No Weld Pulsejet

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Stephen H
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No Weld Pulsejet

Post by Stephen H » Fri Jan 16, 2004 6:39 am

hey all... i was thinking the other day about bruces no weld pulsejet and how it works. Im guessing it works the same as any pulsejet but insted of having a cone going down to a smaller tail pipe from the CC it has a tube down the mid. so the area around the outside of the tube would be ther same as the inner diameter of the normal tail pipe ?.. is this right ?

If it is it wouldnt be to hard to do the dims. your self would it ?
and you could do it just using any pulsejet design there is!

Stephen

Mark
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Re: No Weld Pulsejet

Post by Mark » Fri Jan 16, 2004 11:20 am

Stephen H wrote:hey all... i was thinking the other day about bruces no weld pulsejet and how it works. Im guessing it works the same as any pulsejet but insted of having a cone going down to a smaller tail pipe from the CC it has a tube down the mid. so the area around the outside of the tube would be ther same as the inner diameter of the normal tail pipe ?.. is this right ?

If it is it wouldnt be to hard to do the dims. your self would it ?
and you could do it just using any pulsejet design there is!

Stephen
There might be a problem with cooling the interior tube, look at what happened to a tube Larry Cottrill put up inside his Dynajet tailpipe. It melted.
Mark

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Post by Stephen H » Sat Jan 17, 2004 12:23 am

The inner tube is there to effectively reduce the cross-sectional area of the tailpipe so that it behaves as if it were a narrow pipe with a bigger diameter in the front (combustion chamber) part.

It's a whole lot simpler simply to stuff a tube inside a tube than it is to try and join a narrow tube to a wide one -- that generally requires some kind of pipe fitting that may not be easy to find, or some welding.
that is from the forum on brices site about the No weld Pjet... so it is like i decribed. I got bored so here is the Alpha Pjet (from this this website) with a inner tube!

Stephen

ps. forgot to say that it is drawn with a scale of 1:1 and the tail pipe dims. can be found on the original plans. The blue line is the original jet and the black is the inner tube virsion!!
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vhautaka
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Post by vhautaka » Sat Jan 17, 2004 10:57 am

How about using that inner tube to heat fuel?

Or even to boil water, the vapor to be injected into the exhaust?

Oh yeah, that would require welding again.... or would it?


- ville

Stephen H
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Post by Stephen H » Sat Jan 17, 2004 11:40 am

i wasnt really thinking of this from a no welding point of view, just the idea of of the inner tube.. mabey have a cooling coil in the middle.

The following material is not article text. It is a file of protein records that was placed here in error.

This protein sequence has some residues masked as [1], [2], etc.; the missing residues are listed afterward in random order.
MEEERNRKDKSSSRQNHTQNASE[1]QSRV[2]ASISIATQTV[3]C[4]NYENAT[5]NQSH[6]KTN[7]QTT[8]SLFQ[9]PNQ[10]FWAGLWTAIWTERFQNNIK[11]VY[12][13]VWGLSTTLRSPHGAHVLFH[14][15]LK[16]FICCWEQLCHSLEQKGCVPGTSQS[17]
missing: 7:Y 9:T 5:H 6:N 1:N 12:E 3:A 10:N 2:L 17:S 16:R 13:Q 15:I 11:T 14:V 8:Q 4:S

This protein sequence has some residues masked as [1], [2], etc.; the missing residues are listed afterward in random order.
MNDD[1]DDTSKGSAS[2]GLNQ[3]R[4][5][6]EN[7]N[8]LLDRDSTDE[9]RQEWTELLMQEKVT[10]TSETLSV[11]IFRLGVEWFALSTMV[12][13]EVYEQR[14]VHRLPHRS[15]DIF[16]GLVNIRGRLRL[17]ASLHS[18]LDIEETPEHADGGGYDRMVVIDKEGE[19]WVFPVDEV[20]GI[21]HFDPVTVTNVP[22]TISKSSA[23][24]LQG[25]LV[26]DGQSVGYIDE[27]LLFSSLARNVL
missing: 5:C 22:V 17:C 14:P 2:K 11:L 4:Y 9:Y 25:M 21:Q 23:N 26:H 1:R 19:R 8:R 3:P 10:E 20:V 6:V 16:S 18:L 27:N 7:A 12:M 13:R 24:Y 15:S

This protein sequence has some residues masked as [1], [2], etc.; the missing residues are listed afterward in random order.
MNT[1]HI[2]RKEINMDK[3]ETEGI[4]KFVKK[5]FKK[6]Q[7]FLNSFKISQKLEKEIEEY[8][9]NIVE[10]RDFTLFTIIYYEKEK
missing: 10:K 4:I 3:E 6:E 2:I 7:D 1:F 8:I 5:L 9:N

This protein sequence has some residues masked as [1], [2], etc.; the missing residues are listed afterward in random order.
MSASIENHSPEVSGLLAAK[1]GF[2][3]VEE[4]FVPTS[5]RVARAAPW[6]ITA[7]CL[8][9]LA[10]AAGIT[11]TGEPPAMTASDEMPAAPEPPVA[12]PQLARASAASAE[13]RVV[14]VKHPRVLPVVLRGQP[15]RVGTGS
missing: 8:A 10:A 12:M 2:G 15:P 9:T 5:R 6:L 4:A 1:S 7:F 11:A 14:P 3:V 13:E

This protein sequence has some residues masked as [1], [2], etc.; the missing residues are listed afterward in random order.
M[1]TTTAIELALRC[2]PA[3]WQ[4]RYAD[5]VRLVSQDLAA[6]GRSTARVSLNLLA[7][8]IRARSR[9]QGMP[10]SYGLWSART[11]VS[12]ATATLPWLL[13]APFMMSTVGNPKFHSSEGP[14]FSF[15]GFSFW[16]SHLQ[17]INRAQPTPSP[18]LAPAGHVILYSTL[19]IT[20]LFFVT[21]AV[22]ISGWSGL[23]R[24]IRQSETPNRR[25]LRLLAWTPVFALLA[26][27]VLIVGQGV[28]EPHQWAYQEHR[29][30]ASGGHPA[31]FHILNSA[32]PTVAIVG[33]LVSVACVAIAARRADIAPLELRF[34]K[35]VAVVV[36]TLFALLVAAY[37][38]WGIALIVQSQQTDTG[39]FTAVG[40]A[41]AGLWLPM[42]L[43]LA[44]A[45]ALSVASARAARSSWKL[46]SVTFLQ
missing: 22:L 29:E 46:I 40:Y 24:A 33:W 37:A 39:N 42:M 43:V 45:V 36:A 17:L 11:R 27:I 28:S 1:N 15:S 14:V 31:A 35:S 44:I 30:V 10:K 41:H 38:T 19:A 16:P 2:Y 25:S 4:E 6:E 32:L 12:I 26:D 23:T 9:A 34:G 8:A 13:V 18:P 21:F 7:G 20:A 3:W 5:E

Stephen

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Post by Mike Everman » Sat Jan 17, 2004 9:41 pm

Stephen, that drawing is not right. The annular radius difference on both variants is the same. Check the geometry before you build anything from any drawing you find. This particular one should have the inner tube type have an annular difference (inner tube OD to outer tube ID) much less than the outer tube type radius for the areas to be the same. Just be cautious when looking at sketches, is all! ;=D
I don't know how many times a good idea was laid waste by drawing it to scale!
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1800 Fahrenheit Lane

Post by Mark » Sat Jan 17, 2004 11:28 pm

Nobody seems to be addressing the heat issue or the furnace you are going to subject the inner tube to. Maybe instead of putting it in the center, one could just put it to one side, and use the heat to weld it to the adjacent wall.
It might be fun to make the inside tube the fuel tank, if it got too hot well there would be the jacketing pipe to protect you and who really wouldn't like a big fireball effect from time to time? It would be tricky but fun to calibrate a fuel rod tube of fuel/fuel tank and nozzle diameter that sprayed the fuel toward the head of the jet. Maybe if you could actuate the fuel rod/tank in and out of the jet somewhat to get the heating right, trombone style.
I don't know how the flame front would behave traveling down a "in effect donut tube" either, resistance wise or otherwise. Might be interesting to try some donut tubing either fuel filled in the center or glazed with some sort of ablative substance, akin to some solid fuel ramjet designs.
In all seriousness though, haven't we already seen what the inside of pulsejet does to metal that isn't cooled? If you didn't have the outside air on a Dynajet for cooling, if not dissipated/radiated the calories would turn the Dynajet walls to butter as well. But you don't have to take my word for it.